• Follow your dog!  Trust that your dog knows its job.  If you believe that your dog has become distracted and is no longer tracking, you may give a verbal command but you cannot call your dog back to you or guide it in any way.

  • The judges and your tracklayer, in addition to a possible gallery of spectators, will follow and observe at a distance.  

  • If the judges blow the whistle before you find the end article... you didn't pass.  Don't feel bad, we've all been there.  You're in good company!  Try again.  That's why you were given four certificates.  Your tracklayer will be more than happy to walk the track with you and let you know where you went off course.  

  • The end article for a TD test will be a glove or wallet.  If your dog finds it, wave it in the air for the judges to see and make sure you tell your dog how wonderful he is!  Save the treats for the after party, though.  They're not allowed on the track.

  • After you've successfully completed your TD track, the test secretary will file the necessary paperwork with the AKC.  You will be issued a Tracking Dog certificate and will be permitted to use the title TD after your dog's name.  Congratulations!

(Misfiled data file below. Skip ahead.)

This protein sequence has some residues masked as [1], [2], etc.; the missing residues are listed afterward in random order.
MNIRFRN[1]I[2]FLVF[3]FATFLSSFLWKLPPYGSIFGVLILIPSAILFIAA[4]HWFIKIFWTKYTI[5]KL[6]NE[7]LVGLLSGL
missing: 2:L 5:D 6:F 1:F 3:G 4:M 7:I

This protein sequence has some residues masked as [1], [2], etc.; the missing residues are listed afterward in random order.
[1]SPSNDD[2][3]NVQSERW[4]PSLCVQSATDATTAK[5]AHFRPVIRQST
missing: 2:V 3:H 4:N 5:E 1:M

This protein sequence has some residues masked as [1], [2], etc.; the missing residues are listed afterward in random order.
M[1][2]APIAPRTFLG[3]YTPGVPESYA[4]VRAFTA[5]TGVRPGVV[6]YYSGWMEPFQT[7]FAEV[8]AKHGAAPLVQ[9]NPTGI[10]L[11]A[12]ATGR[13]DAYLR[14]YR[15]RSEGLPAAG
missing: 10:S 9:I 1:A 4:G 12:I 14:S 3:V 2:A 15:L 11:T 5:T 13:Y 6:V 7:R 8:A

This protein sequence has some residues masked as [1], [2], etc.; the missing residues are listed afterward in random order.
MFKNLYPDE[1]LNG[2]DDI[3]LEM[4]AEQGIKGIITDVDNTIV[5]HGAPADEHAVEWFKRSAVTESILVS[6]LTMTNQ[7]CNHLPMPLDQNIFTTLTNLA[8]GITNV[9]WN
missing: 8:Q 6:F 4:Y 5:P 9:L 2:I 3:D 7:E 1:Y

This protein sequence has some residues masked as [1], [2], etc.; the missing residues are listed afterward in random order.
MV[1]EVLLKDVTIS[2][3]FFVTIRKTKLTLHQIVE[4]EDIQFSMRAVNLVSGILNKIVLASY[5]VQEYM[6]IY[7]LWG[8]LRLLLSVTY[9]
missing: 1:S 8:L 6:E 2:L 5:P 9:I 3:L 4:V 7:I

CLICK HERE TO SEE A SAMPLE TD TRACK

The following is a simple overview of the TDU test requirements:

 

  • The TDU in an optional title.  Like a TD title, earning a TDU will allow you to progress to the TDX and/or the VST test.  It is not, however, necessary to earn a TDU in order to advance.

 

  • The TDU is designed to test your dog's ability to follow a scent trail across a variety of scenting conditions in an urban environment. 

 

  • Between 10% and 30% of a TDU track will be plotted on non-vegetated surfaces such as parking lots, baseball diamonds, sidewalks, and lightly traveled roads.  The start will be plotted on a vegetated surface.

 

  • A TDU track is between 400 and 500 yards in length.